Especially in local nonprofit communities, collaboration is an extremely important and often overlooked resource. Collaborating with different organizations, foundations, and associations in the area can be mutually beneficial to both the organizations and your constituents. Use your network to increase awareness for your organization, combine resources to provide a service or event to your community, or share knowledge to help boister complementary programming. Collaboration takes creativity and a strong network, but is a highly valuable tool that can bring about great things for you and your nonprofit.
Potential Donors/Board Members
You never know who is going to be your next donor, volunteer, or board member. Continuously building a network will help you reach more people in your community, which in time will help open the doors to people who want to serve your organization in some capacity.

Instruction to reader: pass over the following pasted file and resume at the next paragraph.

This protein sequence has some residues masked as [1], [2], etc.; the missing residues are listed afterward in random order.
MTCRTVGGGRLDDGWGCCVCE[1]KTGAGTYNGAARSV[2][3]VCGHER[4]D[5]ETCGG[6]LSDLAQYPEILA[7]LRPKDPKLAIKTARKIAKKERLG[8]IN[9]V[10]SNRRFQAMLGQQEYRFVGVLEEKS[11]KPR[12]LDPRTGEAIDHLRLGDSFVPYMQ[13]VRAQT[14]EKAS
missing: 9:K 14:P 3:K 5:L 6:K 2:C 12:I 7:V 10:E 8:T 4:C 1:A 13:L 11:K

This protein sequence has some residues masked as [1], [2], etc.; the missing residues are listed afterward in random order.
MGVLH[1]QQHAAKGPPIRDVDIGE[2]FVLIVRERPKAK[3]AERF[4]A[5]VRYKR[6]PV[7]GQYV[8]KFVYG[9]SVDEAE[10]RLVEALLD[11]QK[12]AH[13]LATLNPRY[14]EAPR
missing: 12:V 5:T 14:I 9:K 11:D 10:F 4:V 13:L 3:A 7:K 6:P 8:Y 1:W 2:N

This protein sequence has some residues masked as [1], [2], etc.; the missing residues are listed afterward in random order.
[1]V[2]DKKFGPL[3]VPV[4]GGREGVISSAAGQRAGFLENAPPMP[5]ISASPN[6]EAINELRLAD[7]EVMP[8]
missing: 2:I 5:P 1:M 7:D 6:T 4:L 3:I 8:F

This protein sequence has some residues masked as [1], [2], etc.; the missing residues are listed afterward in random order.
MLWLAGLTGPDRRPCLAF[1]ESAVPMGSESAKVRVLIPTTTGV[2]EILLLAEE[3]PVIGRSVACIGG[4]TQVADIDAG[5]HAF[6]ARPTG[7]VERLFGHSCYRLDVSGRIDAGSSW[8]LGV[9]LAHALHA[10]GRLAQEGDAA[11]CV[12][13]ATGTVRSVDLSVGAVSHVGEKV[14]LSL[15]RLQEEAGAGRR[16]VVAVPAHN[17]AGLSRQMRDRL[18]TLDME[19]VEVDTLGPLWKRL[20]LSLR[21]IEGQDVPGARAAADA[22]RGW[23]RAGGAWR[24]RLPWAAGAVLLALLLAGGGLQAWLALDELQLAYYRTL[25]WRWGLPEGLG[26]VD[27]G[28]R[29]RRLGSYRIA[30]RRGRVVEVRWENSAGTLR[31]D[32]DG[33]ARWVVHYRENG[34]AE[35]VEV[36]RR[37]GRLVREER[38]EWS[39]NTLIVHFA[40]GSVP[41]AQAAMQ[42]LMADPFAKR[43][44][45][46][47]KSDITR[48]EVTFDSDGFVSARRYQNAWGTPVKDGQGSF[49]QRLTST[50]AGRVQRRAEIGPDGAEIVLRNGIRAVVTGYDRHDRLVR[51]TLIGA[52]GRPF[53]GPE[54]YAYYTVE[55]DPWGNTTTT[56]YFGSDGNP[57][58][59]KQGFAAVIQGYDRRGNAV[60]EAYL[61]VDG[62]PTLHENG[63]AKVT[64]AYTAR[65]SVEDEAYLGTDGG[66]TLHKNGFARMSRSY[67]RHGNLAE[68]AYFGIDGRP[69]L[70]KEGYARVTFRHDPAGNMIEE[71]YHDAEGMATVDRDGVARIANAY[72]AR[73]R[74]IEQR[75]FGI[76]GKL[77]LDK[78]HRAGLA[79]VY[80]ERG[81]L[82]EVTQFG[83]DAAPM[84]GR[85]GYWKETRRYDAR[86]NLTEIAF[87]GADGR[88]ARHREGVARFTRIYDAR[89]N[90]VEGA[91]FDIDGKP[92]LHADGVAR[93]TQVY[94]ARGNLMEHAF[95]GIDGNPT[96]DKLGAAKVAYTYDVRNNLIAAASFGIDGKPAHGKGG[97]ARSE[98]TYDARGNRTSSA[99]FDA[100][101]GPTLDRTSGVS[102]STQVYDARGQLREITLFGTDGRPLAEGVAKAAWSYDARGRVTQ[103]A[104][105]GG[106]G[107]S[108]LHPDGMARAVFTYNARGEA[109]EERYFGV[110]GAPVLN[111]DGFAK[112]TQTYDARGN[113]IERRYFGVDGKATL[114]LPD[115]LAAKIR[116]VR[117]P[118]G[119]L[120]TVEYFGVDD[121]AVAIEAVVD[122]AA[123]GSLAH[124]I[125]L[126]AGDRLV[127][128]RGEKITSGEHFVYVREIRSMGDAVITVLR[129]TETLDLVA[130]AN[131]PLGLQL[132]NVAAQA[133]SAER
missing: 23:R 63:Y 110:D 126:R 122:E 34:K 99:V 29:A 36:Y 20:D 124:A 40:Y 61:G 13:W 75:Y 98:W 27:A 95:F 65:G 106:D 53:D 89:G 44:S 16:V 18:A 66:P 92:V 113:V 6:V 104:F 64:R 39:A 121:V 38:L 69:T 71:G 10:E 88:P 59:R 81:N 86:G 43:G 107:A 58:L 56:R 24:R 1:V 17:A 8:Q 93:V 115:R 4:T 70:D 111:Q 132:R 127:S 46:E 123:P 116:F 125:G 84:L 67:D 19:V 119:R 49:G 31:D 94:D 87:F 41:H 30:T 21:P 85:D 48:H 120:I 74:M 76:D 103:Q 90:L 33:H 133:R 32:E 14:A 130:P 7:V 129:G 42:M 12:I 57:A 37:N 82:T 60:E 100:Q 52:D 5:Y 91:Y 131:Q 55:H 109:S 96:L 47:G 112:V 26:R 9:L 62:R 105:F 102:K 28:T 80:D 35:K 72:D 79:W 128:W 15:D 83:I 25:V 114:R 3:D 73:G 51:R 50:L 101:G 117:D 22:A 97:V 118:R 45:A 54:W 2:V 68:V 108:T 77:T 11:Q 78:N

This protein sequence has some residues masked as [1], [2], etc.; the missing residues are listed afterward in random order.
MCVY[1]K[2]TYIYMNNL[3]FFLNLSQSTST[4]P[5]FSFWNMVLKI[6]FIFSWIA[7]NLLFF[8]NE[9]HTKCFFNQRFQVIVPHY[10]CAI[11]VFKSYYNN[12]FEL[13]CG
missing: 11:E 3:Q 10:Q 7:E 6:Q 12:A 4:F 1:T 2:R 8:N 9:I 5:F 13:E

Understand Your Local “Climate”
Nonprofit professionals are expected to have some amount of understanding of the sector in which they work- especially at a local level. Following news and current events is not enough- it is important to have other nonprofit connections in your area so that you are also aware of the less formal, but nonetheless important, news and happenings in your field.
Networking and building relationships with other members of the sector will help you gain knowledge about your local community, which will in turn allow you and your nonprofit to become more engaged- and ingrained- in your community.
There are many different ways to find networking opportunities in your area. Look for a local nonprofit association near you- many of these host networking events every couple months. Ask other nonprofit professionals if they go to any networking events in the area. Or call your local Chamber of Commerce- they have tons of resources about small businesses and nonprofits in your community. Still not finding anything? Start a networking group yourself!!
What are we missing? Comment below with other benefits of networking with nonprofit professionals. Have a good idea for a networking event? Share with us! We also love comments, questions, and concerns so we can continue to make our blog better for you.
*For the full study, see Nonprofit HR’s Nonprofit Employment Practices Survey Results here.